[holding answer 29 June 2009]: The Government collect statistics on renewable heat generation in total (c.f. Digest of UK Energy Statistics (DUKES) 2008, table 7.6 “renewable sources used to generate electricity and heat and for transport fuels”) but these figures are not broken down across industrial sectors. This table shows that the total amount of renewable heat generated across the UK economy was 8.48 TWh in 2007 (most recent year available), 7.51 TWh in 2006 and 6.97 TWh in 2005.
Renewable heat is also produced by combined heat and power (CHP) plants that use renewable fuels, and the data on these—on a whole-economy basis—are presented in table 6.6 of DUKES. This shows that in 2007 out of a total of 53,050 GWh of heat generated by CHP plants in the UK 992 GWh came from those using renewable fuels i.e. almost 2 per cent. A significant percentage of these plants will be within the industrial sector.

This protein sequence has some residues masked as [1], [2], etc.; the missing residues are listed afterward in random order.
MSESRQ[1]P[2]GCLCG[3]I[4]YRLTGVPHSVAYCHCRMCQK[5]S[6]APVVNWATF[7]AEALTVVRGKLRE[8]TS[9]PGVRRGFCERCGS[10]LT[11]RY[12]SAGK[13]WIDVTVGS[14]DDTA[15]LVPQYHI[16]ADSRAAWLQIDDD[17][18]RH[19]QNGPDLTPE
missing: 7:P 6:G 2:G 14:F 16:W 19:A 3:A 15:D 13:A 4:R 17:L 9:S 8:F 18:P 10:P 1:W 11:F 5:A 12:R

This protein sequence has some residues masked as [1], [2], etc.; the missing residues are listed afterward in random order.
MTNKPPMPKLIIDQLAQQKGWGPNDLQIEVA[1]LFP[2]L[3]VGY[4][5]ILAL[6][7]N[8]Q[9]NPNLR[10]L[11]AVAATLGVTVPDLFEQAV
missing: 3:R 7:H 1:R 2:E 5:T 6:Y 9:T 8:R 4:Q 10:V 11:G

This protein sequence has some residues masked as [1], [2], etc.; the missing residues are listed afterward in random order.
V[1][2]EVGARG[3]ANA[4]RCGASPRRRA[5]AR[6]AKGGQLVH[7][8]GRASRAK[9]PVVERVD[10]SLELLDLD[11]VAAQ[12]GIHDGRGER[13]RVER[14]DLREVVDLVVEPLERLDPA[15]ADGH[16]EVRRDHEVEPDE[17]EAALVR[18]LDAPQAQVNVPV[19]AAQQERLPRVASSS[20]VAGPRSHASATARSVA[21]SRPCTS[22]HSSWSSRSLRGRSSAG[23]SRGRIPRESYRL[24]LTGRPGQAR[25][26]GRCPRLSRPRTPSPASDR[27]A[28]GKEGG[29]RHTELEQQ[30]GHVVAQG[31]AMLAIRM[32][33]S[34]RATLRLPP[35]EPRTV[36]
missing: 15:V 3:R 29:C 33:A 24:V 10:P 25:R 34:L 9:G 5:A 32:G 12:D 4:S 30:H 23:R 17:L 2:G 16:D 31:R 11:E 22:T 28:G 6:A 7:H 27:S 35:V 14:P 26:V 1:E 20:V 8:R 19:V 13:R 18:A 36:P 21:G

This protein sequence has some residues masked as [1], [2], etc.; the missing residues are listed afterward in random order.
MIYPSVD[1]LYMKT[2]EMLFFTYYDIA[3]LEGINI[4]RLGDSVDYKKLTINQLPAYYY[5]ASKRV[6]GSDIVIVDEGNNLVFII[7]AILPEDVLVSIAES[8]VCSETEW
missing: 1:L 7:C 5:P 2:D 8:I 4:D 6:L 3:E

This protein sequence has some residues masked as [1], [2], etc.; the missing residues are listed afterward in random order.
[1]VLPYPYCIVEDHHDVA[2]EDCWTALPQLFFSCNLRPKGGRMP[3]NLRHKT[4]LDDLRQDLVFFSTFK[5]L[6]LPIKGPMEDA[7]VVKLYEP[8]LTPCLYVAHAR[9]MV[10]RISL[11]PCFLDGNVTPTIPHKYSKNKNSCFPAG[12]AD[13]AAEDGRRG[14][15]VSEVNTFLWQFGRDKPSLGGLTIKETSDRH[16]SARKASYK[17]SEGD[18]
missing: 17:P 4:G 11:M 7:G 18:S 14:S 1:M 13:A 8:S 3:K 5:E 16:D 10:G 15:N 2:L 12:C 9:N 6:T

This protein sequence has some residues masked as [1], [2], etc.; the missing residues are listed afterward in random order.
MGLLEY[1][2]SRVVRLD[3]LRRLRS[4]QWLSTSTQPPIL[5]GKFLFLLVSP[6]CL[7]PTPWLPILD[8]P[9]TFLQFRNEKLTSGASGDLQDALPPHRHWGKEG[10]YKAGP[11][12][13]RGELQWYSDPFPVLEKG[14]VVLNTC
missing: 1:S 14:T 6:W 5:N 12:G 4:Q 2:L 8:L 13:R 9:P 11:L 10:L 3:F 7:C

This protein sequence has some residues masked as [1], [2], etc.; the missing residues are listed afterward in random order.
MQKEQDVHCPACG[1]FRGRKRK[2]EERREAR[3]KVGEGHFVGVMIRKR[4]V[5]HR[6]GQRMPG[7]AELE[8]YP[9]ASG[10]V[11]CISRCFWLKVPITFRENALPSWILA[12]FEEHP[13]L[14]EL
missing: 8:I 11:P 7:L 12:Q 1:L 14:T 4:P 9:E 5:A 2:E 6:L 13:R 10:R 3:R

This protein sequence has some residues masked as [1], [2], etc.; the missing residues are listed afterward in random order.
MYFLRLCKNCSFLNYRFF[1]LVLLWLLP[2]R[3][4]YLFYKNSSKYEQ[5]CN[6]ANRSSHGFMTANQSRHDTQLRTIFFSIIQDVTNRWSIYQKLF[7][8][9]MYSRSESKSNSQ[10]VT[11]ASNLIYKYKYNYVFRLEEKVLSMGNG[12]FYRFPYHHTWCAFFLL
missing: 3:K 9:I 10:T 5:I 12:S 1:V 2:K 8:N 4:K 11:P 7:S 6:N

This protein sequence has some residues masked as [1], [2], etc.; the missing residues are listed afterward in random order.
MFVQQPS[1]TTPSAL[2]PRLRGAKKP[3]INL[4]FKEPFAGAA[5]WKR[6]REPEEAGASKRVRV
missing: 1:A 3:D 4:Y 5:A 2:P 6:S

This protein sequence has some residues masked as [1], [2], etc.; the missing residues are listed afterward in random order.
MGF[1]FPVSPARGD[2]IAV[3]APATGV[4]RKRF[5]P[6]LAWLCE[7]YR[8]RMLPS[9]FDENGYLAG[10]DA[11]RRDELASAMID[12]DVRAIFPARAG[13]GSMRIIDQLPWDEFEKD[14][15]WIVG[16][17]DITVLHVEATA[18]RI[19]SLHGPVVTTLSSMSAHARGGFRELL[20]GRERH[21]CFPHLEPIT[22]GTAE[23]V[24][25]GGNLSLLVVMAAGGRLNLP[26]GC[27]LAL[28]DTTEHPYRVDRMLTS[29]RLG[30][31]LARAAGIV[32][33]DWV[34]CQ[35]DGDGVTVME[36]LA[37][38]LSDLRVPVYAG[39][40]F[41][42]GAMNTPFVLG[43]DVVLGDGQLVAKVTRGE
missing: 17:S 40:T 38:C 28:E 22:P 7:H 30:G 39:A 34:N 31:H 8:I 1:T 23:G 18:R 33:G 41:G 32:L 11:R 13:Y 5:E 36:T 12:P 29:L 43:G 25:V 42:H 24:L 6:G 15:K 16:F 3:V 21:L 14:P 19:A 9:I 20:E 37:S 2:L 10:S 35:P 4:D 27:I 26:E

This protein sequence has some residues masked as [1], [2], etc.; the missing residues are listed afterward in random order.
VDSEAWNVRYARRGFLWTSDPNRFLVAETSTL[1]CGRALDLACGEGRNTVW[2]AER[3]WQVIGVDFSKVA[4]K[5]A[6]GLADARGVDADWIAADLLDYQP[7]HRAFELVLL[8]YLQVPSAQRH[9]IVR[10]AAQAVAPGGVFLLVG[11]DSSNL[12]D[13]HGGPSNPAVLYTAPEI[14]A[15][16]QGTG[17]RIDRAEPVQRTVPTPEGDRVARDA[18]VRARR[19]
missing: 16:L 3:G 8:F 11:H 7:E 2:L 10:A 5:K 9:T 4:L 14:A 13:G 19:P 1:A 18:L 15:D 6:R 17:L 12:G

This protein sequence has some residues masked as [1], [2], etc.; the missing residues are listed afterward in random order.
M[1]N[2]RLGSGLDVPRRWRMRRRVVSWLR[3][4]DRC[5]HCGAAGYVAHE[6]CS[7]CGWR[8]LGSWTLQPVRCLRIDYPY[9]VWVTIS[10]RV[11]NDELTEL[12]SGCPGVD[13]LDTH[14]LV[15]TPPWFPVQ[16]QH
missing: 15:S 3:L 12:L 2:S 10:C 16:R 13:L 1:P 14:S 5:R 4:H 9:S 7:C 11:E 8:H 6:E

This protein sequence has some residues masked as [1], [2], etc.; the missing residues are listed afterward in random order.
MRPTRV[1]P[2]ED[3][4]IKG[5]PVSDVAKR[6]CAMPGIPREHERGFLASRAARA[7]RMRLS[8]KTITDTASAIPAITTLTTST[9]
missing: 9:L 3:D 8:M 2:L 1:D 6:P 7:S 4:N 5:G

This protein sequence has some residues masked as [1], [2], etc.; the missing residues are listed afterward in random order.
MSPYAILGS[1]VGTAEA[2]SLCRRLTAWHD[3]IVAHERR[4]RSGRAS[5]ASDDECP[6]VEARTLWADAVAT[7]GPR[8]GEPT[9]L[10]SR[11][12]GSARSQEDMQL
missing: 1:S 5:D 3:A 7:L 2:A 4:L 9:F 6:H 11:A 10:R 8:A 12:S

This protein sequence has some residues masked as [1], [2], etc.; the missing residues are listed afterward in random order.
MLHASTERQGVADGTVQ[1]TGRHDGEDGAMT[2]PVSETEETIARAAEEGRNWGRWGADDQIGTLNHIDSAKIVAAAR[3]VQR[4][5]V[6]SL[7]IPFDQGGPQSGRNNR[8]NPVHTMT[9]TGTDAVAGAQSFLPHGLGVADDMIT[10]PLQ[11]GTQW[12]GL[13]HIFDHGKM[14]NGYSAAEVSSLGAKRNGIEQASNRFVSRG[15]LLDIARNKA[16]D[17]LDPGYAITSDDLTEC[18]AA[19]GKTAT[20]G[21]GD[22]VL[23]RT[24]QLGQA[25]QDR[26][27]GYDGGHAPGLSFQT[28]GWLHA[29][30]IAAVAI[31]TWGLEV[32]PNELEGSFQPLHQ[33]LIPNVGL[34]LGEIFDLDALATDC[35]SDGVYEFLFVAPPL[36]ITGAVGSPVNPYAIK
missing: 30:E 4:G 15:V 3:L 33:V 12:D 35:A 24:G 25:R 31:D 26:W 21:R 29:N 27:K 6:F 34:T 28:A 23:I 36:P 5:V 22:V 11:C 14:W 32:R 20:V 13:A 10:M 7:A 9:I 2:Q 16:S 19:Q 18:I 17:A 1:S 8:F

The September 2008 edition of the Department for Business, Enterprise and Regulatory Reform’s ‘Energy Trends’ publication had a special feature “Estimates of Heat Use in the UK” focusing on 2006. The figure for heat consumption by manufacturing industry1 for that year was given (table 4) as 216 TWh [or 18,577 ktoe2], and it was noted that this did not include ‘2.3 TWh [198 ktoe] of renewable fuels (predominantly used for renewable heat)’. This would equate (assuming 100 per cent. heat use) to around 1.0 per cent. of total heat demand for this sector being met from renewable sources.
1 The definition of manufacturing industry used did not include mining and quarrying, recycling, the collection, purification and distribution of water, and construction.
2 Kilotonnes of oil equivalent. DUKES uses this unit; 1 tonne oil equivalent = 11.63 MWh.